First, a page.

Friction isn’t always your friend.
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Share your thoughts
Great for Swiftwater Rescue Applications
- Familiarity: I've put it through the wringer
When used for tether Zip Line / Tension Diagonals across swiftwater missions, the built in pulley reduces friction allowing faster line times, therefor increasing safety of rescuers by reducing the amount of time in debris filled. moving water. Model with larger Gate opening would be nice
Great binder but expen$ive
- Familiarity: I've used it several times
I bought a couple of locking revolvers for a trip to the gunks where there are a lot of traversing routes and overhangs. These worked out perfectly. Strung together three pitches and literally no rope drag after 200 ft of couple 30 foot traverses, roofs, etc. Gray Dick said use double ropes. This was a less expensive and lighter way to to deal with rope drag. I bought mine on sale for $25. I really like them but not for $50. I think it will help next time I do cat in the hat at red rocks when you run the traverse and the last pitch together.
Does this site have the screw gate version...
Does this site have the screw gate version of this ?
Backcountry does carry it, but it's not in stock right now.
9.8 Rope + Carabiner
I use these for my toprope setup, and they are fantastic. They lock super smoothly, and belaying on them is a dream. They look pretty cool too.
How about as a toprope biner? I am a guide...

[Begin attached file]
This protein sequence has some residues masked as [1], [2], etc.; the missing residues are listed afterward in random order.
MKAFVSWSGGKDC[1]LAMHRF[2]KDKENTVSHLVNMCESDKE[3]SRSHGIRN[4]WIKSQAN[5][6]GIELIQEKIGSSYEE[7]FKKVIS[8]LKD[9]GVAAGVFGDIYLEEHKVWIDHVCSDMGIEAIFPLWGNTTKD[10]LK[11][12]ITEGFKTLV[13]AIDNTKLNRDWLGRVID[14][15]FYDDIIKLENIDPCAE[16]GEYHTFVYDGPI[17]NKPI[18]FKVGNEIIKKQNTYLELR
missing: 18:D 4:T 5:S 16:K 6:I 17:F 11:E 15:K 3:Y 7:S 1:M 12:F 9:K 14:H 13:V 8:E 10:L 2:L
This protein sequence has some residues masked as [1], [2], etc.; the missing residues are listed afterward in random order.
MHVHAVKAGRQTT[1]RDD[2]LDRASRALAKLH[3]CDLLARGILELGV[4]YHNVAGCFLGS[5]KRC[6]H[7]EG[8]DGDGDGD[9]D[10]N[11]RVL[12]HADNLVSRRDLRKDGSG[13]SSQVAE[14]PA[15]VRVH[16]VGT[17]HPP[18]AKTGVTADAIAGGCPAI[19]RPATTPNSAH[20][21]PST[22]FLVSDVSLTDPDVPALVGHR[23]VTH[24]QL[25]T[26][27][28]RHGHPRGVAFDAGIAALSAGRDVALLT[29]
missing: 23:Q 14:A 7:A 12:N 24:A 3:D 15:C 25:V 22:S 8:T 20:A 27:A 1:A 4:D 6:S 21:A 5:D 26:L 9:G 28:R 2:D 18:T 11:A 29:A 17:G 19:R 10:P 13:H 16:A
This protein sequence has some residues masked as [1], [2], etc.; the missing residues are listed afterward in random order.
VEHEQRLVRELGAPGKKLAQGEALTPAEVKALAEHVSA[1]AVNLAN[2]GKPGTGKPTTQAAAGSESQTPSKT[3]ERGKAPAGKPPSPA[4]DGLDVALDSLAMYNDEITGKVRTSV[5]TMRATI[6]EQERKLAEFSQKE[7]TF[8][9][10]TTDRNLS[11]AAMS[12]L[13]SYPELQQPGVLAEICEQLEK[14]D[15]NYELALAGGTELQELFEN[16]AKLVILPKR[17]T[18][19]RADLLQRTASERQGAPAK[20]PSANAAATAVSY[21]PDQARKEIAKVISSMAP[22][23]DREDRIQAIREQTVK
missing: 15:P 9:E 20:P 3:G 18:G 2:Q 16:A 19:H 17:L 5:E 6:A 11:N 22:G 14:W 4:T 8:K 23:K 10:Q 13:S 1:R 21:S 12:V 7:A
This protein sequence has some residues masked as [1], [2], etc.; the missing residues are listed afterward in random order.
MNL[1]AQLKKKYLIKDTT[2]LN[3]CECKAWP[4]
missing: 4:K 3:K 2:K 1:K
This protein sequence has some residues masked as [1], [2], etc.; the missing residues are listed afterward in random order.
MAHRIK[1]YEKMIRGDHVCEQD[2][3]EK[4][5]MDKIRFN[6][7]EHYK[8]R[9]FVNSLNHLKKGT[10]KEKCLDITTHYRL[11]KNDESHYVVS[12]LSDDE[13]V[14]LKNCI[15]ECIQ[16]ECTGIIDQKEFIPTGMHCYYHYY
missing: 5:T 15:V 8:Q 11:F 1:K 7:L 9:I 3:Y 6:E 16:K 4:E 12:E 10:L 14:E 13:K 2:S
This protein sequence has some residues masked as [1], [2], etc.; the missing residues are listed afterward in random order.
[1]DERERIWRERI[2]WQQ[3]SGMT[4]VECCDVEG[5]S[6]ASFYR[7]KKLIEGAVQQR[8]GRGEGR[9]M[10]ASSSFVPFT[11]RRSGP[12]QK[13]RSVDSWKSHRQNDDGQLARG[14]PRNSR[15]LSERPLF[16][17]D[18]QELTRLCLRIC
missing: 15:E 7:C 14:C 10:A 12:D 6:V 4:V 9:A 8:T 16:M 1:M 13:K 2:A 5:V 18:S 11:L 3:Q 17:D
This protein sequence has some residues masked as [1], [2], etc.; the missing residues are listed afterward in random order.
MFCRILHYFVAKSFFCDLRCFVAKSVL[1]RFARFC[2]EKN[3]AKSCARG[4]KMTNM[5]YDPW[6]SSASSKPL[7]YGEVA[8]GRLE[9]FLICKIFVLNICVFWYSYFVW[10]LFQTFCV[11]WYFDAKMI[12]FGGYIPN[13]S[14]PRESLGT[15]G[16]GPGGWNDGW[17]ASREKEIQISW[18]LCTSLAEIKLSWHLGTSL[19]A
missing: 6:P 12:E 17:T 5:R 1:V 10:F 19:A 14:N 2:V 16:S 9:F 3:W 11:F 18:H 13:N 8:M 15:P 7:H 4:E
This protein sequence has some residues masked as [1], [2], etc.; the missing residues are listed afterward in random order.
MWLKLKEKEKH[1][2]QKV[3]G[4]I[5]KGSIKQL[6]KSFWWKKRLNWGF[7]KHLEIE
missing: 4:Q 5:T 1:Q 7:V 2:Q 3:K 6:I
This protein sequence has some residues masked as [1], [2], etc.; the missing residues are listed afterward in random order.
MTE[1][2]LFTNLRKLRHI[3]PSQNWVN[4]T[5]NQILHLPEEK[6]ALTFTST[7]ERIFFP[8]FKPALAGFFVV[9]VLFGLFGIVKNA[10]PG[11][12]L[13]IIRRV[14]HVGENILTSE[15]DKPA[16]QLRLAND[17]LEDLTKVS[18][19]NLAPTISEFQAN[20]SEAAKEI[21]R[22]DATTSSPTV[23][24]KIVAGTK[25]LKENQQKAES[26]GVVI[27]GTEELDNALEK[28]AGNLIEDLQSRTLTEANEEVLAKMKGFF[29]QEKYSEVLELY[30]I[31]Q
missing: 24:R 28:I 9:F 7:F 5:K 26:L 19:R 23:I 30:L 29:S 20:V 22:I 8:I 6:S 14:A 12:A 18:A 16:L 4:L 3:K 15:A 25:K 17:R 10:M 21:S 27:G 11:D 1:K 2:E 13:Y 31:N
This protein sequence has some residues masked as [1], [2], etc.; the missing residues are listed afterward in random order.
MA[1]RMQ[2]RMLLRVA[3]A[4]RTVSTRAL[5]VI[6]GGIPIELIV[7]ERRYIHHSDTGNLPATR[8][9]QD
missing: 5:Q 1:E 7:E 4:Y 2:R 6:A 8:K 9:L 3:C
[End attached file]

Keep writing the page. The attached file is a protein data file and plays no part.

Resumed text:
How about as a toprope biner? I am a guide and maybe this would save the wear of other lockers, last longer and give a smoother toprope? Anyone tried it in this capacity??
These is a great carabiner for top roping i had used for the last month and i think you can trust it like any other locking biner. when putting it on your station, the little pulley really reduces the friction and will prevent it to wear out and also helps to reduce a lot of friction on the rope.
waste of money
This carabiner does not work with the tibloc for a rope grab as well as this pulley is not as efficient as some other pullies you can get for around the same price range, for instance the rock exotica pulley. Overall, the idea was good but the product is overpriced and inefficient.
Has anyone tried this for canyoneering?...
Has anyone tried this for canyoneering? Do the pulleys still work when they get sandy?
these aren't really made to be used as a full function pulley, mostly to reduce rope drag and as a last resort. and i have personal experience with this 'biner from a friend and after a couple gusts of sand at lake Powell the pulley on it wasn't much more useful than a large round HMS 'biner. that was just my bad experience with this and I'm sure many people have had good ones but the desert really isn't where they excelled for me
To awnser your question the carabiner's "pulley" would work in semi sandy conditions and possibly even very sandy conditions but if i were you i would stick with just getting a pulley because from what i have heard the "pulley" is too small and doesnt have enough surface area to be very efficient. I hope this helped.
Idle curiosity forces me to question whether...
Idle curiosity forces me to question whether or not that axle on that pulley can hold up to the full 24kN the biner is rated for and still roll smoothly afterwards. The manufacturer's website definitely implies that they are meant to take a fall, but doesn't state how well it will continue to roll. Thoughts/experiences?
Good question, most likely they addressed this when developing and testing this, I really don't think it would be up on this site if it did break like that. One thing to consider is how well it integrates into the rest of the biner, there is really not a lot of play for it to break. If it did, backcountry.com would replace it for you anyway. Hope that helps.